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My Sketchbook 1926-27: Memoirs of Natchitoches and Plaquemine, Louisiana

Arthur Babb's existence might have gone unnoticed except for his capacity to record virtually everything he did. Born October 31, 1865 in Fairfield, Texas (about 85 miles south southeast of Dallas) he grew up almost entirely self-taught and from an early age liked to draw and to write.

From the late 1880s he did railroad work and for about fifty years was associated with the San Antonio and Aransas Pass railroad, the H. T. and C., and finally The Texas-Pacific.  In a 1940 feature article in The Dallas Morning News the famed columnist Paul Crume said Babb as an architect had designed "some of the finest homes to be built in the Park Cities (then a suburb of Dallas) area." It was this innate ability to write and to draw which no doubt secured his job with the Texas-Pacific Railroad, as "an evaluator of properties." He would sketch existing T-P properties and subsequently went on to draw plans for construction jobs. Thus, he quickly rose to the post of supervisor of construction for the railroad and it was in this capacity that he came to Plaquemines, Louisiana in 1926 to build a new depot.

Within a year he moved on to Natchitoches to build the depot which still stands between Sixth Street and Martin Luther King Drive. While residing in Louisiana Babb acted out the role of animated and inquisitive tourist, taking "kodak" pictures and recording his sojourns about the Louisiana countryside in his diary which later he named his "Sketchbook," meaning to write out, rather than to draw, his impressions of people and places. Approximately the first third of the book is taken up with Babb's travels and descriptions of the people and the environs of Plaquemines, Louisiana, whence he was sent by the Texas and Pacific.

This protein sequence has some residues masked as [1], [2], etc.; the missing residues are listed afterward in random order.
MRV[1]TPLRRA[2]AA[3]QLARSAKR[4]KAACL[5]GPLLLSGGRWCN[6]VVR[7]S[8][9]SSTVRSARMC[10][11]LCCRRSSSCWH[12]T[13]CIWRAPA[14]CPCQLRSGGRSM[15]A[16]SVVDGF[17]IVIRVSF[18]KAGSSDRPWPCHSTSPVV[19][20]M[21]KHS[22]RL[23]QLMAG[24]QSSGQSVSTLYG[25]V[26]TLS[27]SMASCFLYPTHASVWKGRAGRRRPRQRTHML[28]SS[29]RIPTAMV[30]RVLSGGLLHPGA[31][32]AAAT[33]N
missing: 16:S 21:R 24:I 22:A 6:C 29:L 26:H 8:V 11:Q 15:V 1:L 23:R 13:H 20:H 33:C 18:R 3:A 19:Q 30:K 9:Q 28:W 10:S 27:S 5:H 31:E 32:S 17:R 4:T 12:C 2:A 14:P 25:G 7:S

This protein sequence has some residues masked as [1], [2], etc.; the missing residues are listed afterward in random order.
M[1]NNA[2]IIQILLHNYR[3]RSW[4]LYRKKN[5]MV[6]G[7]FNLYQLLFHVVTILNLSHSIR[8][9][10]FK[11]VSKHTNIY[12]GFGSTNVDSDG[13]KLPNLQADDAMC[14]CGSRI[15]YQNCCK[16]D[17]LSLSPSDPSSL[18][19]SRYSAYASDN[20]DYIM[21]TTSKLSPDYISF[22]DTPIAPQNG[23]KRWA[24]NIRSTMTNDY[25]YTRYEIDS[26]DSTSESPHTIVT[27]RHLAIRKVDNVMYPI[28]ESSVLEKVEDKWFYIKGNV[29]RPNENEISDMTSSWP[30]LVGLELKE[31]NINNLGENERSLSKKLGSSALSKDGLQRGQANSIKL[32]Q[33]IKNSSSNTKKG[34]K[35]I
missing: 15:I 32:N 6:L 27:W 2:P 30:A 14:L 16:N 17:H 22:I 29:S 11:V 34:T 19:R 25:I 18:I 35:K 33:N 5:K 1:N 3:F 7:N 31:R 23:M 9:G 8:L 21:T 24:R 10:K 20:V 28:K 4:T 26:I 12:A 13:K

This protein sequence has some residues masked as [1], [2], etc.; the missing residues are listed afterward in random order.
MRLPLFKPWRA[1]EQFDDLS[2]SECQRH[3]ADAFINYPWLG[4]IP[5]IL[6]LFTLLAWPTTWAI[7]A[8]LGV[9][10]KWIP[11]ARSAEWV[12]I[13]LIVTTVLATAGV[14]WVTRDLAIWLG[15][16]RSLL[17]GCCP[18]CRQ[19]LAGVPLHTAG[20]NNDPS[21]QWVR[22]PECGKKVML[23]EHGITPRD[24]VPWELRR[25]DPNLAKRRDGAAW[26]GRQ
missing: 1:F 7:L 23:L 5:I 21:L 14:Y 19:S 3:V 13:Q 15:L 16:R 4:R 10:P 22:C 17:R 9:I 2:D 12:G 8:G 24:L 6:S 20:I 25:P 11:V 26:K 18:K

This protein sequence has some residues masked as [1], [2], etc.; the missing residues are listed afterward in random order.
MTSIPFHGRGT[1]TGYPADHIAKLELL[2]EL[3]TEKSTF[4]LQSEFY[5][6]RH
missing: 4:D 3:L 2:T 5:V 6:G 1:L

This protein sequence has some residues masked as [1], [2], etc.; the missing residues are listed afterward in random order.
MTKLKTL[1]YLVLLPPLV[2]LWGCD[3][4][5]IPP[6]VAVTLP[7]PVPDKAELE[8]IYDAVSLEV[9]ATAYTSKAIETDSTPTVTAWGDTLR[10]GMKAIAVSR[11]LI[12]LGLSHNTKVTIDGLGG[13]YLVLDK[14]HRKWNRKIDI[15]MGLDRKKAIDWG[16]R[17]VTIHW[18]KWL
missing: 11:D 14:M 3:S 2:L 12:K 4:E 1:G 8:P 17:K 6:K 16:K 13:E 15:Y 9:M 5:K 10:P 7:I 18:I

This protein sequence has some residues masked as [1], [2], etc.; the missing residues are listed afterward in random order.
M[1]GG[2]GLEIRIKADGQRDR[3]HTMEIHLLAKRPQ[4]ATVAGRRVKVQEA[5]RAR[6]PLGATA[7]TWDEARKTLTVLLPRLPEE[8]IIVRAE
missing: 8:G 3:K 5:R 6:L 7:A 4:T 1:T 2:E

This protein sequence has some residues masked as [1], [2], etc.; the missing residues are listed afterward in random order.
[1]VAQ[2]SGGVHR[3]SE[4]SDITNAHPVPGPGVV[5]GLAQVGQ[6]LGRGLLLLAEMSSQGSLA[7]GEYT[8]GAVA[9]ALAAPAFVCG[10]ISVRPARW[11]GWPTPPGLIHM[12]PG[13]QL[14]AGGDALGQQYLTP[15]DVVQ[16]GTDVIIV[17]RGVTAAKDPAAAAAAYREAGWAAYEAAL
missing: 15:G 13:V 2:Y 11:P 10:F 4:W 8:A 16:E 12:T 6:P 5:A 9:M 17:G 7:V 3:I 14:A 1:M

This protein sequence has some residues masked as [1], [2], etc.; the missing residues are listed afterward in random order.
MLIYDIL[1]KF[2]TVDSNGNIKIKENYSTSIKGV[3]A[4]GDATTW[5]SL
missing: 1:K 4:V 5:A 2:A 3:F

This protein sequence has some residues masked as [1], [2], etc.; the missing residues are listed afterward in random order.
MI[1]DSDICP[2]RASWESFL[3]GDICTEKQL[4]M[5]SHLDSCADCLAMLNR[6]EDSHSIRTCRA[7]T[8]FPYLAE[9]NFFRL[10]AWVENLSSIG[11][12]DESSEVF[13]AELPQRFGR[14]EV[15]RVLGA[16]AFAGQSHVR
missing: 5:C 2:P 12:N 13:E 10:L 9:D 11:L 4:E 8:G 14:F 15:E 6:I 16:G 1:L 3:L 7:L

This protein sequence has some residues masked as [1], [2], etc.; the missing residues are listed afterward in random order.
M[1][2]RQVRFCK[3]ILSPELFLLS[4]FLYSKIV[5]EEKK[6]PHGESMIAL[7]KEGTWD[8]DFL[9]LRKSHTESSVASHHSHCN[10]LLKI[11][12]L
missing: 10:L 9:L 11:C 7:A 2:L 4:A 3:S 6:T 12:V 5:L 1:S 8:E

"My Sketchbook" is not, however, history writ large; it is a small work, with perhaps nothing more than a regional interest to recommend it to the reading public. But it fits into a greater piece of history, that of Louisiana itself, and so makes it worthy of recognition. Babb retired from the railroad service about 1930-31, and spent most of the rest of his life in and around Dallas, trying to earn a living from his drawings and bookbinding skills.